This is just an addendum to yesterday's entry. It occurred to me I left out a crucial piece of evidence. I insert it here, rather than revise the previous entry, for people who have read it already, formed their conclusion, and wouldn't be likely to go back and read an addendum, there.
Okay, I had certain strong subjective reactions to a historical portrait, which I had no reason to suspect from the historical record, several years ago. And now I find a story, which I take to be about the same girl, which I have determined is written by Mathew a year or so after the courtship and rejection would have taken place, which I only recently discovered.
So far, so good--but the skeptical mind will object, "How do you know that the story relates to that particular girl, the one in the portrait, and not some other, unnamed girl?
Mathew took care of that for us. He left a clue. I won't quote it, here, but in his round-about way, he tells us that while some people say she lived very close by, others insist that she lived 30 miles away. In fact, both were true (which is what he is saying), since this particular girl lived only a mile or two from his home, when she attended the local college (in 1827); but after she quit, she went back to her home in Marblehead, Mass., which is precisely 30 miles from Mathew's hometown of Haverhill.
Mathew did this once before, in 1848. Long story, but he was writing about seeing a slave auction in New Orleans. This was the product of a very dangerous piece of investigative journalism, and it was being published in the most radical newspaper in Boston--the "Chronotype." I have evidence suggesting that the editor knew Mathew was there, and was quite worried about him. But it is written and published after he gets back in Boston. Wisely or unwisely, intentionally or unintentionally, he revealed his identity by casually mentioning that his family was 3,000 miles away (i.e., from New Orleans). It so happens that his family--his second family, an arranged marriage--was in St. John, Canada, which is almost exactly 3,000 miles away.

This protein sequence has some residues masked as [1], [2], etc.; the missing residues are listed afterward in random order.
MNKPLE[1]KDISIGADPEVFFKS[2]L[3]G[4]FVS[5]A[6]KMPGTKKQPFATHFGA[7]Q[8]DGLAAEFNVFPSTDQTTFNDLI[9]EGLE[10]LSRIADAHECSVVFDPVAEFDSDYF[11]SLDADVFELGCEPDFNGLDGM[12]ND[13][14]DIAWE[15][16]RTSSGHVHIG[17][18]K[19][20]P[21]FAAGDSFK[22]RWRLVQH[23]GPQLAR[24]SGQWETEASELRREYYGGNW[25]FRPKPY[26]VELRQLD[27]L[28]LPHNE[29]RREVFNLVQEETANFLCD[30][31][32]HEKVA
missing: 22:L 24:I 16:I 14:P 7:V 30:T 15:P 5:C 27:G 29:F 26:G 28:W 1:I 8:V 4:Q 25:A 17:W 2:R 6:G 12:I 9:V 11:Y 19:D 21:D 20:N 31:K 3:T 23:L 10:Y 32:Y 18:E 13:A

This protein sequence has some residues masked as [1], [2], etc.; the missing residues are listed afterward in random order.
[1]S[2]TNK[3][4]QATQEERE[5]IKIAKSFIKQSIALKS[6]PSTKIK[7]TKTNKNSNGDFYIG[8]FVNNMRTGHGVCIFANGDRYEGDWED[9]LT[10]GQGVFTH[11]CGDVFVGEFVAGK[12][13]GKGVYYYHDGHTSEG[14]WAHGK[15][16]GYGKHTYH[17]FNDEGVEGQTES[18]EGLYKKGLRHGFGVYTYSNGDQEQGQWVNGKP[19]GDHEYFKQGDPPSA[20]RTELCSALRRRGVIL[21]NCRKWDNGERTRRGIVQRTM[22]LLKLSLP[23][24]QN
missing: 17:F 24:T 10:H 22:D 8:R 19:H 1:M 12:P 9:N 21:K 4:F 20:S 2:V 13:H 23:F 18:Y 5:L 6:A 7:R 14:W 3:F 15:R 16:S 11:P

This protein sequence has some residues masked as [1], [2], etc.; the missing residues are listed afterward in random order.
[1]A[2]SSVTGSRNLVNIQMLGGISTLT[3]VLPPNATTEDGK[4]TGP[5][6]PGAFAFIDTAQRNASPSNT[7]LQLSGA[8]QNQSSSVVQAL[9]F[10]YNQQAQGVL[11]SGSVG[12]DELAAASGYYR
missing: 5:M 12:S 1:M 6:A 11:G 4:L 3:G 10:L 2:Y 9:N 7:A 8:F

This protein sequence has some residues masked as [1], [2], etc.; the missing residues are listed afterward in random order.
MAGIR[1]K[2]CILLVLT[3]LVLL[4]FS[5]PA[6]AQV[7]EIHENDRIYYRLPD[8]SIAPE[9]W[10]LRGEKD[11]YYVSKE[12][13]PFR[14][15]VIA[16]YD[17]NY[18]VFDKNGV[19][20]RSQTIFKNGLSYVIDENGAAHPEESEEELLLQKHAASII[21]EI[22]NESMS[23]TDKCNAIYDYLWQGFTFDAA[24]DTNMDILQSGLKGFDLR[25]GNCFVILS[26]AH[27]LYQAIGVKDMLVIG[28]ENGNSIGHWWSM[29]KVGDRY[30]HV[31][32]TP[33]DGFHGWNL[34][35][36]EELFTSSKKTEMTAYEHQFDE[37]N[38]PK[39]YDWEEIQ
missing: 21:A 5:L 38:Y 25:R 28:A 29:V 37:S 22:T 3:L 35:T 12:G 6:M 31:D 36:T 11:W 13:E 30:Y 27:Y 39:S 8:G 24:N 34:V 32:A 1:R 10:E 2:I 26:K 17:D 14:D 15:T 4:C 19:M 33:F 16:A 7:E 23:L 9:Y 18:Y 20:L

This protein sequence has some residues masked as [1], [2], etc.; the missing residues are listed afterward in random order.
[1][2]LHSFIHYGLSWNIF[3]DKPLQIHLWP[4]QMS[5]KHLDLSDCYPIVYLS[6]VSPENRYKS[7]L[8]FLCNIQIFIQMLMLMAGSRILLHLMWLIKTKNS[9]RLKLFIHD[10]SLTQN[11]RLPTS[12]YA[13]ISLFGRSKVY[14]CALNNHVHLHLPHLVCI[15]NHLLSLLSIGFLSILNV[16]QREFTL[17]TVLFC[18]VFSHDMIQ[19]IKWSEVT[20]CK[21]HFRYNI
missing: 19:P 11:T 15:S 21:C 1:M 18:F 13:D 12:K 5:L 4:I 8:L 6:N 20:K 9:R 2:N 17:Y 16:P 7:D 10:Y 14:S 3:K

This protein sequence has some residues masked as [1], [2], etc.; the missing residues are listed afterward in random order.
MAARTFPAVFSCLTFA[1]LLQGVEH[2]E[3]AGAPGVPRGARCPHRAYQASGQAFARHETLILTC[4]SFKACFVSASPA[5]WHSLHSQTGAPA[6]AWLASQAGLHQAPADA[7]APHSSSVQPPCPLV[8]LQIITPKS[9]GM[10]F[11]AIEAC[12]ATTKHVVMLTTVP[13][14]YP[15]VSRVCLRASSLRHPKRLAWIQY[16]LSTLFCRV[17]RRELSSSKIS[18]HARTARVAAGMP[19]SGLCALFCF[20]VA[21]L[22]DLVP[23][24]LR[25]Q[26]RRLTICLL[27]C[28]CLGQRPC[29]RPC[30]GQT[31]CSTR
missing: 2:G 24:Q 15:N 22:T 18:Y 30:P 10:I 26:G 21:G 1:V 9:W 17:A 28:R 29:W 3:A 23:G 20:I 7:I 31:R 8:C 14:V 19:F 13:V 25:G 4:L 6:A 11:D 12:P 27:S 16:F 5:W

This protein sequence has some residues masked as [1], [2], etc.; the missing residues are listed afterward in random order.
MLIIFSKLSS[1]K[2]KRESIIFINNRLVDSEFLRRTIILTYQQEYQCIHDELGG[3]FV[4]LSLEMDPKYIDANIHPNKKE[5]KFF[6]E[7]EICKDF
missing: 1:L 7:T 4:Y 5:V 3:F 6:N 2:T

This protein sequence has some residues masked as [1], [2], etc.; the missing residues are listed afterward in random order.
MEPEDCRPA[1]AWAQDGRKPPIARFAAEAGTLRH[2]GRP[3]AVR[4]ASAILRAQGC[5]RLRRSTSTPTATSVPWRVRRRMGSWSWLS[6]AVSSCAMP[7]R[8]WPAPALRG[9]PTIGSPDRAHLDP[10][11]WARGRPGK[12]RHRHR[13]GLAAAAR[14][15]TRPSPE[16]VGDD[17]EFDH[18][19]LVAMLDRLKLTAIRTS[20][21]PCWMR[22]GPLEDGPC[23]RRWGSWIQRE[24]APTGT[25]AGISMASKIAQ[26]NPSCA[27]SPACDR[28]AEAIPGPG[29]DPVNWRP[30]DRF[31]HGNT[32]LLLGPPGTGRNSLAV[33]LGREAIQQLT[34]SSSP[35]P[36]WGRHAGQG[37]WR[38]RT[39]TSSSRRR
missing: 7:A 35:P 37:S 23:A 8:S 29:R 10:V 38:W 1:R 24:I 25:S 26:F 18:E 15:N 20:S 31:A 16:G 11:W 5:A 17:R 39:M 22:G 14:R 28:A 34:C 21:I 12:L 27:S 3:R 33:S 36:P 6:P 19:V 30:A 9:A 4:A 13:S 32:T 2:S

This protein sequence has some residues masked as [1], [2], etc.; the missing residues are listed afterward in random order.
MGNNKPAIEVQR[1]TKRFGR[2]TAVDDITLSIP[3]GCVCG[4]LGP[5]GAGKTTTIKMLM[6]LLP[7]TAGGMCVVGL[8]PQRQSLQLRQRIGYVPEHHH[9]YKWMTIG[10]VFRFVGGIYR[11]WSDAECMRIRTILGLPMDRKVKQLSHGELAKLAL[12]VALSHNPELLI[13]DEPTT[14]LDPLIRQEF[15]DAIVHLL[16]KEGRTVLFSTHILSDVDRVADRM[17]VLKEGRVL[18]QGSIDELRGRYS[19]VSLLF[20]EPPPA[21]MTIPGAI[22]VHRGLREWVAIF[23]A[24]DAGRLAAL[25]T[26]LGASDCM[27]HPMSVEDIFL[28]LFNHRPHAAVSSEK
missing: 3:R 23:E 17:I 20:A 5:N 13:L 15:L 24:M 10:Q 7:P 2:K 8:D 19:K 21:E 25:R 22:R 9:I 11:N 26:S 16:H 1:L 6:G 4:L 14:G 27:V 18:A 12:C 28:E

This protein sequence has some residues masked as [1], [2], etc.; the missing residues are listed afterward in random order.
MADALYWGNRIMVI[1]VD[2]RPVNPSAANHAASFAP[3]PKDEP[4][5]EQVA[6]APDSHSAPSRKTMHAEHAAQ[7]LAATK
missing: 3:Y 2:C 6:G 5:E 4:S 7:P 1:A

Personally, I think Mathew was leaving a trail of clues, so that his best work could be identified by posterity. I have one clue that he actually wanted himself to find it, in a future incarnation. But in any case, there are two instances where he has casually dropped a hint about his identity, using a precise distance which would be idiosyncratic for him.
Keep in mind there are a great many other clues. In one story, he dances with this girl at a party, but his friend takes her home. In another story, by his first wife, Abby, she refers to the girl as the "coquette" of his "youthful idolatry." There was only one, before Abby. I didn't know any of this when I reacted to the portrait. I think there are enough triangulating clues pointing to her, to make a positive ID.
So to your skeptical mind, I say, I didn't just pull this out of thin air.
Enough, I have barely enough time to get this posted before my break is over.
Stephen Sakellarios, M.S.
Music opening this page, "The Inspector," by Wally Badarou,
from the album "Echoes"